Social media accounts designed to disrupt US politics are “not having a lot of success”, according to Facebook’s head of cybersecurity policy.

Facebook and Twitter have deleted several accounts they say were part of a Russian-based influence operation posing as an independent news site.

Two pages and 13 accounts linked to a pseudo media organisation called Peace Data were shut down by Facebook on Monday.

Facebook said its investigation “found links to individuals associated with past activity by the Russian Internet Research Agency”, a company US intelligence officials say was central to Russian efforts to sway the 2016 presidential election.

Twitter said it had suspended five accounts it could “reliably attribute to Russian state actors”.

Facebook’s head of cybersecurity policy, Nathaniel Gleicher, said his team acted on information provided by the FBI and suspended the accounts before they gathered a large online following.

“I think two of the most striking points about this network and this takedown are, we see these actors continuing to try to target public debate ahead of the US 2020 elections, and they’re not having a lot of success,” Mr Gleicher told Reuters.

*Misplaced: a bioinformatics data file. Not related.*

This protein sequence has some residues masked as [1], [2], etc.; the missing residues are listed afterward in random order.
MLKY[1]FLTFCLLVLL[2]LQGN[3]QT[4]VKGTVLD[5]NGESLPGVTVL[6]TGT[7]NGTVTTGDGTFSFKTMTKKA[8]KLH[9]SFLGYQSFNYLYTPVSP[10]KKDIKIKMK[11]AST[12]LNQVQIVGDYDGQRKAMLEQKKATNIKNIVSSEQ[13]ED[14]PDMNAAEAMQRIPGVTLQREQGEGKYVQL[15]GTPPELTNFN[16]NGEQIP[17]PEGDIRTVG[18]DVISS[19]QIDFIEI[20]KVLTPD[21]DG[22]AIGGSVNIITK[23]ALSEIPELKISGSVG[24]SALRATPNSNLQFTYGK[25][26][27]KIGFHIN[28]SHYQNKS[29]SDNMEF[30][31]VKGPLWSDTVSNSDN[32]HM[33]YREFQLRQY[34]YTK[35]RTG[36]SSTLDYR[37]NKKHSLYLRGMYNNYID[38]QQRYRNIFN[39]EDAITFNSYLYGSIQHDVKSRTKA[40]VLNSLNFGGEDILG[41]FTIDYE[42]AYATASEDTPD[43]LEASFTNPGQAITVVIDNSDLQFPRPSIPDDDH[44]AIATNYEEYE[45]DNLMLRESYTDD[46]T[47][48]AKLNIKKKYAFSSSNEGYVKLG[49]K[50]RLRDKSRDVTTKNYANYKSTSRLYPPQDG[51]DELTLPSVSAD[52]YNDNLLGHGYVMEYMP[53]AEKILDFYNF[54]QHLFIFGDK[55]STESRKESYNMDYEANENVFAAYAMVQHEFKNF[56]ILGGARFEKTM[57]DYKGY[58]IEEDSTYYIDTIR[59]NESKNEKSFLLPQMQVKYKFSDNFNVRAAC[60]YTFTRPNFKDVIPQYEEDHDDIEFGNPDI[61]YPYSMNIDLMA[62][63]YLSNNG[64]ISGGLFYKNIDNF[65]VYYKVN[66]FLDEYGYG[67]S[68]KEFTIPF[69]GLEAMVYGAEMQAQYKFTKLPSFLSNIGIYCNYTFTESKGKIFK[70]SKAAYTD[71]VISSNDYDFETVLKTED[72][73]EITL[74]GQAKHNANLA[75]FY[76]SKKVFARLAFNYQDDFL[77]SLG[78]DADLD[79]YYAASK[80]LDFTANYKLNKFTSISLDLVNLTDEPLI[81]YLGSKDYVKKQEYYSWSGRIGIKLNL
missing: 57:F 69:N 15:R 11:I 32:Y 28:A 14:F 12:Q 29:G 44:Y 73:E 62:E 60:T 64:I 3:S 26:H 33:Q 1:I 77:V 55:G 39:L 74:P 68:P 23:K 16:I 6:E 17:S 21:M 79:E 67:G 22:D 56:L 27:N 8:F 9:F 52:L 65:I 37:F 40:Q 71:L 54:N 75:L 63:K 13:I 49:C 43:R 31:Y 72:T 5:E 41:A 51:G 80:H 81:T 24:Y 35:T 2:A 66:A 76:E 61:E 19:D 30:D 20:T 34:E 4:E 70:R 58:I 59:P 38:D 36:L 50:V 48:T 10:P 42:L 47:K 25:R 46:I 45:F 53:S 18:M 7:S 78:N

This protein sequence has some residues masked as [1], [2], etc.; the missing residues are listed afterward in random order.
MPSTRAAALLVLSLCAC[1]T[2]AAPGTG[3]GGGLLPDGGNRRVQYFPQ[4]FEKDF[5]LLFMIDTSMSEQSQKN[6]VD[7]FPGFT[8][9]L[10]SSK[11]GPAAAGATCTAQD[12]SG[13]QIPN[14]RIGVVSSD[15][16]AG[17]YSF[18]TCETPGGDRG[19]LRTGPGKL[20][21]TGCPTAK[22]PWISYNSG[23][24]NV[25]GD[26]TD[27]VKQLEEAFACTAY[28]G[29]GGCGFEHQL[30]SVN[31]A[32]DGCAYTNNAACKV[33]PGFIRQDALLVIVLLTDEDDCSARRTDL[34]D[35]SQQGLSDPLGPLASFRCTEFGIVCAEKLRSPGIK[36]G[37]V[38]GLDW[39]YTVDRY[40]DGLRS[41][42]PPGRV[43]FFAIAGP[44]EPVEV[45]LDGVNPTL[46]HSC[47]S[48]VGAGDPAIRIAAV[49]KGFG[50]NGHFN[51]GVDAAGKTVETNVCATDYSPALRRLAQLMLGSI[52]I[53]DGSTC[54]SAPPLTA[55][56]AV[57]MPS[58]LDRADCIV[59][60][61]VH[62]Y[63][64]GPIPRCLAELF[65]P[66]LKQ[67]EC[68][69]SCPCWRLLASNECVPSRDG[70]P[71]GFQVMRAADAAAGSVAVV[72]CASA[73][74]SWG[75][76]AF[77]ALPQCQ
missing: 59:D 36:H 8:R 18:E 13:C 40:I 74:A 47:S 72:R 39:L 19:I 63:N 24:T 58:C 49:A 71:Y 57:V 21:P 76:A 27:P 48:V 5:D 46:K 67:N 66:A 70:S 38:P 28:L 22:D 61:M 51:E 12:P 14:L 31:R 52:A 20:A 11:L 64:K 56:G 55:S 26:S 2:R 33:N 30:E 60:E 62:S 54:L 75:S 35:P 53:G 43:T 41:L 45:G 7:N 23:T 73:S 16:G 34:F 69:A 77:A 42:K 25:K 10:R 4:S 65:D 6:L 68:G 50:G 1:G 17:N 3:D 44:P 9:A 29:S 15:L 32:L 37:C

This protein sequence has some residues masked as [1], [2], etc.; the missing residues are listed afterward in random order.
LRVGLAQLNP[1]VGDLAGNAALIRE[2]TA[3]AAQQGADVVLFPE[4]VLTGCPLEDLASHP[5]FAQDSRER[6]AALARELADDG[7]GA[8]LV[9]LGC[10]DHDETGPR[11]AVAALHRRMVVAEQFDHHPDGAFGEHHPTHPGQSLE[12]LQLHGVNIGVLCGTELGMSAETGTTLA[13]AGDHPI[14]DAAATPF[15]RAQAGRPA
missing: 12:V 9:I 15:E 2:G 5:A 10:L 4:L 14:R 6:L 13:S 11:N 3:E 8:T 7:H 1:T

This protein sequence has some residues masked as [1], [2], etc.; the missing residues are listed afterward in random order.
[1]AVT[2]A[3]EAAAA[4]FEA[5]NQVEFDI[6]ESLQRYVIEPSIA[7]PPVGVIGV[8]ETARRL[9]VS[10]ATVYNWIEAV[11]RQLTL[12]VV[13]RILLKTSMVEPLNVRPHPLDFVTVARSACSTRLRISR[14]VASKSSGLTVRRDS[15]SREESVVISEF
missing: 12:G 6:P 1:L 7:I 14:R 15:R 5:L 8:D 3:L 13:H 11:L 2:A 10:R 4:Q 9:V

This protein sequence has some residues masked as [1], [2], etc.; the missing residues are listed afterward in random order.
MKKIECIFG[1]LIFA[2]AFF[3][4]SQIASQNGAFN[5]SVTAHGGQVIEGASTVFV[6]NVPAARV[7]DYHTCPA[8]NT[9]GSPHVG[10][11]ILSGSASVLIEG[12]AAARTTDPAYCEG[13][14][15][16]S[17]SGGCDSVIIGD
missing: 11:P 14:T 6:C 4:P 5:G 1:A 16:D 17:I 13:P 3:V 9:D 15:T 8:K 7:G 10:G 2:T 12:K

“We know these actors will keep trying, but the encouraging news is seeing them try harder but have less impact is exactly the difficult situation we want to put them in.”

Facebook said the people behind the accounts would recruit “unwitting” freelance journalists to post in English and Arabic, mainly targeting left-leaning audiences.

Some of the topics the group focused on were US politics, race relations and QAnon conspiracies.

But the three permanent staff listed online are not real, according to the Graphika analysis, which found the profiles used computer-generated photographs of non-existent people and were linked to fake accounts on Facebook, Twitter and business-networking site LinkedIn.

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